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Ah… Lavender! Is there any herb with a more delightful, soothing scent? Breathing it in on a warm summer day makes you feel as if you might be on a dream vacation in the south of France. Munstead Lavender has that classic fragrance you’ll love. This special selection is a practical choice for busy homeowners. Naturally small and compact, it requires little trimming to remain neat and tidy all season. Of course, you’ll want to trim the purple flowers regularly to bring inside for potpourri or just for a little bouquet to brighten a room.
- Hardiness Zone: 5-8
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Although it’s native to the Mediterranean region, this type of Lavender Spirit is commonly known as English Lavender. It grows so well in England and has been cherished there for so long that many people think it’s actually native there. The variety known as Munstead technically did originate in England. It was first grown by a famous garden designer and garden writer named Gertrude Jekyll and was introduced in 1916. Jekyll pioneered the extensive use of perennials and was an artist in the garden who used plants as her paints. Munstead Wood was the name of her house and garden.
Keep Munstead Lavender near your door, so you can easily snip flowers for the house. You can use the blooms in fresh arrangements or dry them. Toss a satchel of aromatic dried lavender blossoms in your drier or dresser drawer, or put one in a hot bath for a fragrant soak. You can even eat lavender blossoms! Make a pretty and sophisticated Lavender-infused lemonade, or mix dried, pulverized Lavender flowers with sugar to make elegant cookies and cakes.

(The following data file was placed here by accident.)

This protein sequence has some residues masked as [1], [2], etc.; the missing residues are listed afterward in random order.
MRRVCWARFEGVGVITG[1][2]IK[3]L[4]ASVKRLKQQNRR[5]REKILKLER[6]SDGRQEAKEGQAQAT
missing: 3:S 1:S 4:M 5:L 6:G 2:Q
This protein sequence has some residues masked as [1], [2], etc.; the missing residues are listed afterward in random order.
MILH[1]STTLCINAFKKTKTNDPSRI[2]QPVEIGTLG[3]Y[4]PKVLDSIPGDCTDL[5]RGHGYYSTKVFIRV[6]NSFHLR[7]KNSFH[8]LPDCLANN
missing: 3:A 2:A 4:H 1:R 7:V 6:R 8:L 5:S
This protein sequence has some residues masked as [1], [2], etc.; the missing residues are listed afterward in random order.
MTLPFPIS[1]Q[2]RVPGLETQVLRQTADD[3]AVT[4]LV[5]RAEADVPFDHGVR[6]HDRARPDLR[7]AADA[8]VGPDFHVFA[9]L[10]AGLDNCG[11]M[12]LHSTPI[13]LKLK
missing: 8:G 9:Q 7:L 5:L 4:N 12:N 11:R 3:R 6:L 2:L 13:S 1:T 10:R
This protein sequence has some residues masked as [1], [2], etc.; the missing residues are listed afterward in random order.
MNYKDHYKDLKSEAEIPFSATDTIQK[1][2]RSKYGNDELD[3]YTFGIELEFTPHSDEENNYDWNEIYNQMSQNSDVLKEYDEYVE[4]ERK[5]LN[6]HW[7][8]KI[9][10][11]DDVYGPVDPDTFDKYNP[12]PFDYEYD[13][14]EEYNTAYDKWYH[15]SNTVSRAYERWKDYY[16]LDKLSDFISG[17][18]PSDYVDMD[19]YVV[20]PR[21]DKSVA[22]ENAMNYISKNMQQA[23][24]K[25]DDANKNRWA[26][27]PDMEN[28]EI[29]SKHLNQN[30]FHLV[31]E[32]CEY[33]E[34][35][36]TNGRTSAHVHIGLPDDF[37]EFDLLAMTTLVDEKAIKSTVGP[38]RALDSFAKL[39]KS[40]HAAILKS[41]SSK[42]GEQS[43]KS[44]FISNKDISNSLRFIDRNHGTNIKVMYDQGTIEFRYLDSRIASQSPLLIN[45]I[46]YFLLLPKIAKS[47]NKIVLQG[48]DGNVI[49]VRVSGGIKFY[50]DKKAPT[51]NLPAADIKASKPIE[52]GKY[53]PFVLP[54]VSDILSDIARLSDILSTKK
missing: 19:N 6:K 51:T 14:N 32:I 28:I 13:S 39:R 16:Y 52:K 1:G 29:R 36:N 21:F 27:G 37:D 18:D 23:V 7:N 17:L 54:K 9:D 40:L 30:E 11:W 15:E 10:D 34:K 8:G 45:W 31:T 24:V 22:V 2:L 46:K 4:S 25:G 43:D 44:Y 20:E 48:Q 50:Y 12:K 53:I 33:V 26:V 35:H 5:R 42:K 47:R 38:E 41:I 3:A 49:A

How to Grow
Plant Munstead Lavender in full sun in soil that drains quickly. Sandy or gravelly soils are ideal, and loamy soils (medium textured) are good, as long as they don’t contain much organic matter. In heavy (clay) soils, you may need to amend with crushed gravel. Planting on a slope so that excess water can run off or planting the root ball a bit higher than the soil line will help prevent moisture from settling in the crown, which can lead to disease. Lavender doesn’t like to be spoiled! A hot, dry, low-fertility environment is what it craves. Too much kindness, in the form of water or fertilizer, can be deadly. You can trim Munstead Lavender all summer to shape it as you like or to cut flowers, but avoid any major trimming in the fall. Wait for new growth to emerge in spring before doing any serious pruning.
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